The explorer John Rae, in 1854, came across some Inuit who were carrying personal items  from the Franklin expedition. They had collected them from abandoned campsites, where they had also found signs of cannibalism amongst the crew.

The title of the painting, Man Proposes, God Disposes, says something about the sometimes harsh intersection of humanity’s plans with divine governance. But the artist’s intention may have had less to do with theology and more to do with portraying the hubris of an English society that felt nothing could stand in the way of its forward progress.

Even though the men of the Franklin expedition seemed well-prepared, many today call the trek “doomed” from the beginning. The New York Times Magazine reports that the two ships carried enough food for three years, including “32,289 pounds of preserved meat, 1,008 pounds of raisins and 580 gallons of pickles.” But that may have been as much a curse as a blessing.

In 1850, a search party of Americans and British found three graves on Beechey Island, Canada, containing the bodies of three crew members who had died in 1846. Canadian anthropologist Owen Beattie, in 1984, dug up the graves and performed autopsies on the bodies. He found they contained high levels of lead, leading him to believe that the crew had been poisoned by their food, stored in tins with lead solder.

Four years ago, underwater archaeologists with Parks Canada discovered the Erebus at the bottom of Queen Maud Gulf. Ryan Harris, lead diver of the group, says that the mission’s fate was already sealed from the day they set out, not because of errors from its leader, but by poor planning from those above him. ‘‘Franklin and his men were doomed the moment they received orders from the admiralty. He followed those orders to a T and into the worst choke point in the Arctic Archipelago,” Harris tells The New Yorker Magazine. “The notion that Franklin was anything but a sterling naval officer I just can’t accept. He followed his orders faithfully and died.’’

Landseer’s Man Proposes, God Disposes now hangs in the College Picture Gallery of Royal Holloway, University of London, where it can be viewed throughout the year, except during exams. At that time, the painting is covered with the Union Jack, as legend says that students who look at the image will fail their tests . . . or slip into madness.

That tells us about the subject of Landeer’s painting, but where did the title come from? The phrase “Man proposes, God disposes” is not original to the artist (and it doesn’t come from the Bible, either, as many assume—at least not directly). Rather, it first appeared in The Imitation of Christ, written by Thomas à Kempis in the early 15th century. The relevant passage is in book 1, chapter 19, titled “Of the Exercise of a Religious Man,” which discusses a Christian’s consistency in keeping daily devotions. While Landseer’s use of “Man proposes, God disposes” is a look back on failed plans, Thomas à Kempis’s usage has a somewhat different bent, more of a call to rely on God’s help to reach a plan’s fulfillment.

The life of a Christian ought to be adorned with all virtues, that he may be inwardly what he outwardly appeareth unto men. And verily it should be yet better within than without, for God is a discerner of our heart, Whom we must reverence with all our hearts wheresoever we are, and walk pure in His presence as do the angels. We ought daily to renew our vows, and to kindle our hearts to zeal, as if each day were the first day of our conversion, and to say, “Help me, O God, in my good resolutions, and in Thy holy service, and grant that this day I may make a good beginning, for hitherto I have done nothing!”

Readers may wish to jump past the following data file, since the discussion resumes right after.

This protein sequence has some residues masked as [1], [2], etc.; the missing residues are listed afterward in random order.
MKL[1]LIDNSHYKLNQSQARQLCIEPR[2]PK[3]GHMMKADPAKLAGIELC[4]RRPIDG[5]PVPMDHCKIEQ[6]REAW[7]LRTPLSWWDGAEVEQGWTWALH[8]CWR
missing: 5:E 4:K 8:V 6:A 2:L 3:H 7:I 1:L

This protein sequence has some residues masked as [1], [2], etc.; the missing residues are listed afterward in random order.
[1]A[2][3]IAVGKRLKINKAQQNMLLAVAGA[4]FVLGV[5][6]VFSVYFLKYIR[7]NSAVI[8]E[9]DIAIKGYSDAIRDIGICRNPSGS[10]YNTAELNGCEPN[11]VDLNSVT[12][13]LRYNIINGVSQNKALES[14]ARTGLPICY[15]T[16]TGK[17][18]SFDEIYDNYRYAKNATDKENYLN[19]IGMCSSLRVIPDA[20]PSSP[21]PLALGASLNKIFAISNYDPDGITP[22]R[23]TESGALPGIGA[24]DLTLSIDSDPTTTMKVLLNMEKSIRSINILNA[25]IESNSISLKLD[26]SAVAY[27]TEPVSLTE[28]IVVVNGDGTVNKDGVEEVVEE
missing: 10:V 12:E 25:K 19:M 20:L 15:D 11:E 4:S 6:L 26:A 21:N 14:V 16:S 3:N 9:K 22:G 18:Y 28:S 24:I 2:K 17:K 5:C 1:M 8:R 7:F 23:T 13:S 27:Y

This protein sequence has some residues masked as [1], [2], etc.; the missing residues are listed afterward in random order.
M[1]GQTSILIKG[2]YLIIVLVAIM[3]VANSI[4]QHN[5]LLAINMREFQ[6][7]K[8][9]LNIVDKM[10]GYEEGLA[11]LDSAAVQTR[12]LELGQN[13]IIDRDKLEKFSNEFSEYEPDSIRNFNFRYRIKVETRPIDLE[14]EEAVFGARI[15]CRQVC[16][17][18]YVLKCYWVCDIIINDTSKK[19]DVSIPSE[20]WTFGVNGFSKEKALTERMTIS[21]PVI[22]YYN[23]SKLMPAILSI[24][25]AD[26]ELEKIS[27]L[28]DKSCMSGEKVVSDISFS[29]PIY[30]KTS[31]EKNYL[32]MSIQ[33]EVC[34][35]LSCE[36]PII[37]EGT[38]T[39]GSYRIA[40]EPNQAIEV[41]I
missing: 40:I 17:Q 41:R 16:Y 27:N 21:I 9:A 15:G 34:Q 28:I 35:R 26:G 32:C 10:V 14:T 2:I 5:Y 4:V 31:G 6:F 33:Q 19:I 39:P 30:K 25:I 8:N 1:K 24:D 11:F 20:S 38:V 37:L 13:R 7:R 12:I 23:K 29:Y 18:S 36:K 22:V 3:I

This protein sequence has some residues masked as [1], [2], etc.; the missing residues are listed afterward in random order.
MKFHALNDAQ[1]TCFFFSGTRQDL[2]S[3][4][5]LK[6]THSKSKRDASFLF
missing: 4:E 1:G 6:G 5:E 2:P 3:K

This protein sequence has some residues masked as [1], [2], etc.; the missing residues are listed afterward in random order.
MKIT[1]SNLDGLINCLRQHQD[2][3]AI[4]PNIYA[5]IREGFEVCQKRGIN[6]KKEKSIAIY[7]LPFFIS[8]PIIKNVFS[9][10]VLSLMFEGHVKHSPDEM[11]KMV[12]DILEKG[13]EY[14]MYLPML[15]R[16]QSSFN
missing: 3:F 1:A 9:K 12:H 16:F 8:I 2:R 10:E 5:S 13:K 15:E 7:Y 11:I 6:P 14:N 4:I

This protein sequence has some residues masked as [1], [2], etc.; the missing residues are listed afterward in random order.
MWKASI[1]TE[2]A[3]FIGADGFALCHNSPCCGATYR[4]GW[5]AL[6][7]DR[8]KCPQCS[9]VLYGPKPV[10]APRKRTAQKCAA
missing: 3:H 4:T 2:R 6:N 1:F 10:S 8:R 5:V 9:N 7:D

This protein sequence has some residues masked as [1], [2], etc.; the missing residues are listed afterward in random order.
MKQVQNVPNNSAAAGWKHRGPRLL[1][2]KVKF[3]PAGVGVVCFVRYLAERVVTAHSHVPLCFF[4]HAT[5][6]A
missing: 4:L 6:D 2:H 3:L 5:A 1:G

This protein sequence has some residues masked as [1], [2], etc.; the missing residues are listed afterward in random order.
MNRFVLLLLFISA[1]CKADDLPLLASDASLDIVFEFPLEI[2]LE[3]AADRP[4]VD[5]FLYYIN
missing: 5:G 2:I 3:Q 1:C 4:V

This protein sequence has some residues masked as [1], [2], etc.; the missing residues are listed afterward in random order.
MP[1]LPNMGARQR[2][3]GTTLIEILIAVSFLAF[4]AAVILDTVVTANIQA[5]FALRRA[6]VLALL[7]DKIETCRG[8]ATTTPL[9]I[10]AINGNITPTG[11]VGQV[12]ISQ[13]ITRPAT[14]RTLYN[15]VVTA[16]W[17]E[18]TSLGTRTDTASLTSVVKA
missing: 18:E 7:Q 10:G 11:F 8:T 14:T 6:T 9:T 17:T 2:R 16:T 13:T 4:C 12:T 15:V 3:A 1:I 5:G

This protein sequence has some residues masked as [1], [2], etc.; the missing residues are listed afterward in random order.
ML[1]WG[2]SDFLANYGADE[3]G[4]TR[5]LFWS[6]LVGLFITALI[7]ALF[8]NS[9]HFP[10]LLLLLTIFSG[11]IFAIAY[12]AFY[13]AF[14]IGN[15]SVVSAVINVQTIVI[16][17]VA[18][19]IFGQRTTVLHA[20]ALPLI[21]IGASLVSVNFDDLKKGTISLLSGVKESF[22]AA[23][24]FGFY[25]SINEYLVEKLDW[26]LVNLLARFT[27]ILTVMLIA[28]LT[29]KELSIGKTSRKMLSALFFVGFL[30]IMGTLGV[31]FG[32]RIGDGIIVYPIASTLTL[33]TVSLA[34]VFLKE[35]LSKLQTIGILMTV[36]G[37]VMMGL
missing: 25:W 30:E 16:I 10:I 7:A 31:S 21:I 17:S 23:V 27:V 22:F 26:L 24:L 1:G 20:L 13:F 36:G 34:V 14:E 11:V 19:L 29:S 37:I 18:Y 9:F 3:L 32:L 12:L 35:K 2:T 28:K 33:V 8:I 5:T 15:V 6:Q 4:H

According to our resolution so is the rate of our progress, and much diligence is needful for him who would make good progress. For if he who resolveth bravely oftentimes falleth short, how shall it be with him who resolveth rarely or feebly? But manifold causes bring about abandonment of our resolution, yet a trivial omission of holy exercises can hardly be made without some loss to us. The resolution of the righteous dependeth more upon the grace of God than upon their own wisdom; for in Him they always put their trust, whatsoever they take in hand. For man proposeth, but God disposeth; and the way of a man is not in himself.

While the wording “Man proposes, God disposes” (“Nam homo proponit, sed Deus disponit in Latin), is not found in the Bible, the idea behind it is.

There is Proverbs 16:9 (NIV),

In their hearts humans plan their course, but the Lord establishes their steps.

and Proverbs 19:21 (NIV),

Many are the plans in a person’s heart, but it is the Lord’s purpose that prevails.

Also, the phrase following “Man proposes, God disposes” in Imitation of Christ, comes from Jeremiah 10:23, in the King James Version:

O Lord, I know that the way of man is not in himself: it is not in man that walketh to direct his steps.

Let me repeat, I hope that none of your travels turn out like what’s depicted in Landseer’s painting.

Instead, as you resolve to explore new territories, whether that be through outward excursions or inner searchings, may you be hemmed in as gently as  possible, when necessary. And when you’re striving down the right path, may God’s grace strengthen you to continue on.


(Leanne Sharpton, “Artifacts of a Doomed Expedition,” The New York Times Magazine, March 18, 2016; Laura MacCulloch, “The Haunted Painting of Fabled Franklin Ship Discovered in the Canadian Arctic,” The Conversation, September 11, 2014; Thomas à Kempis, The Imitation of Christ, translated by William Benham [1886], ca 1420)

[artwork: Man Proposes, God Disposes, by Edwin Henry Landseer, 1864, public domain]